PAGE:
Review: Mark Watson - I'm Not Here

Thuy On

Bespectacled Englishman Mark Watson is in some respects the quintessential stand-up.
Review: Mark Watson - I'm Not Here

A rambling, skinny, bespectacled English fellow, Mark Watson is in some respects the quintessential stand-up with his melange of ad hoc and prepared comic material.

English by nationality, self-deprecatory by nature, Watson has the sort of free-wheeling verbal diarrhoea that means he has to appoint someone in the audience to act as watch keeper to ensure he doesn’t go over his appointed time. (With so many diversions he just manages to keep to it). There is a loose subject matter to his latest show but before we get to that, he riffs and improvises on wide-ranging subject matters, or as he calls it, 'dicking about for 15 minutes'. There’s the obligatory and shameless insertion of local Melbourne and Australian references for topicality sake, but among the mix there’s commentary about his suspicion of those with long-sightedness, his love of alcohol, his struggle to be a cool single dad, and even a particularly hilarious spin on that goddawful Right Said Fred song, 'I’m Too Sexy…'


Whether rubbishing England’s shite winter weather compared to Australia’s warmer climes, taking the mickey of our own national obsession with cricket, or pointing out that not all publicity is good publicity, he has an easy affability to him, that even when he makes an embarrassing faux pas with an audience member mid-heckle, he is easily forgivable.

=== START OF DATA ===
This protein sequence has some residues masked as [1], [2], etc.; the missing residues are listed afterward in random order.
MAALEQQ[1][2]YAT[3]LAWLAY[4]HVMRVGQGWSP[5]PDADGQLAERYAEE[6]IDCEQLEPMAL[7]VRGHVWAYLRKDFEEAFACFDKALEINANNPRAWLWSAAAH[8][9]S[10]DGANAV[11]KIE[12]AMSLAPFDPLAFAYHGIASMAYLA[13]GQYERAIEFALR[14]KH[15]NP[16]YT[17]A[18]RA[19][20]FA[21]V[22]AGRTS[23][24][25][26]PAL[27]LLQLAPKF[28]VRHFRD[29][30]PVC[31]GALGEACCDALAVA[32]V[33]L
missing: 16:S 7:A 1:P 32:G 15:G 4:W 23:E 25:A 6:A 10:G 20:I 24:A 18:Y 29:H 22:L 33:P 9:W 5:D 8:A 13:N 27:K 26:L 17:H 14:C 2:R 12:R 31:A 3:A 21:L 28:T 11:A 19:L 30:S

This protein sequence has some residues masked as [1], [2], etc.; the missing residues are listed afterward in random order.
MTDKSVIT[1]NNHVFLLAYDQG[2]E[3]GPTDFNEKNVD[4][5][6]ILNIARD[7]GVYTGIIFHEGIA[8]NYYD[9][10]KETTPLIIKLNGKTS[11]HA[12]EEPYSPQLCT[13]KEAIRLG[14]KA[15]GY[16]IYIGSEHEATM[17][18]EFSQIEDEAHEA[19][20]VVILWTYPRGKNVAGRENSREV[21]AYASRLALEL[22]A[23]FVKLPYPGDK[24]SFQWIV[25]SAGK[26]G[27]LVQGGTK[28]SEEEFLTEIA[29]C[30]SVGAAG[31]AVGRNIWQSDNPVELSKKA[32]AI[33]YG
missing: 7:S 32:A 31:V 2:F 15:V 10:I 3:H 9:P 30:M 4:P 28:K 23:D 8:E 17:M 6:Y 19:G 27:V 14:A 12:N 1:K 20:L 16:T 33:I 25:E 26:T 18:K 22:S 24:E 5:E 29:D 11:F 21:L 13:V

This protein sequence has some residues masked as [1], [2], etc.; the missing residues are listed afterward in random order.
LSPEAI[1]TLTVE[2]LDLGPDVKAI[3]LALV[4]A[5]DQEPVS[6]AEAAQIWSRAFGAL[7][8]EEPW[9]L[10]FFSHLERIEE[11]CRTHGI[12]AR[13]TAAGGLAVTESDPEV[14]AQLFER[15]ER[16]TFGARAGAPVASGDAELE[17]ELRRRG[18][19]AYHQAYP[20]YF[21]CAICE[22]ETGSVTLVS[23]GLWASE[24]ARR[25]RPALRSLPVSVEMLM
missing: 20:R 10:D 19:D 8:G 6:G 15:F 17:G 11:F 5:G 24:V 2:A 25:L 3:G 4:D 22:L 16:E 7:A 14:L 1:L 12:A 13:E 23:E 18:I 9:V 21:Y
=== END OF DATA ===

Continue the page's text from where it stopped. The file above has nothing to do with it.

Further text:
Watson’s nondescript appearance means he is not easily recognised, which leads us to the actual premise of his show: the struggle to prove his identity: to officious bank bureaucrats but particularly on a traumatic journey here three years ago, where he had to battle with immigration protocols on both ends of the trip when there was a problem with his passport.

The hour passes quickly and you get the feeling Watson could easily and happily carry on for another.


Mark Watson - I'm Not Here
Melbourne Town Hall until 9 April

Melbourne International Comedy Festival
28 March - 22 April 2018

What the stars mean?
  • Five stars: Exceptional, unforgettable, a must see
  • Four and a half stars: Excellent, definitely worth seeing
  • Four stars: Accomplished and engrossing but not the best of its kind
  • Three and a half stars: Good, clever, well made, but not brilliant
  • Three stars: Solid, enjoyable, but unremarkable or flawed
  • Two and half stars: Neither good nor bad, just adequate
  • Two stars: Not without its moments, but ultimately unsuccessful
  • One star: Awful, to be avoided
  • Zero stars: Genuinely dreadful, bad on every level

About the author

Thuy On is a freelance literary journalist and critic and the books editor of The Big Issue.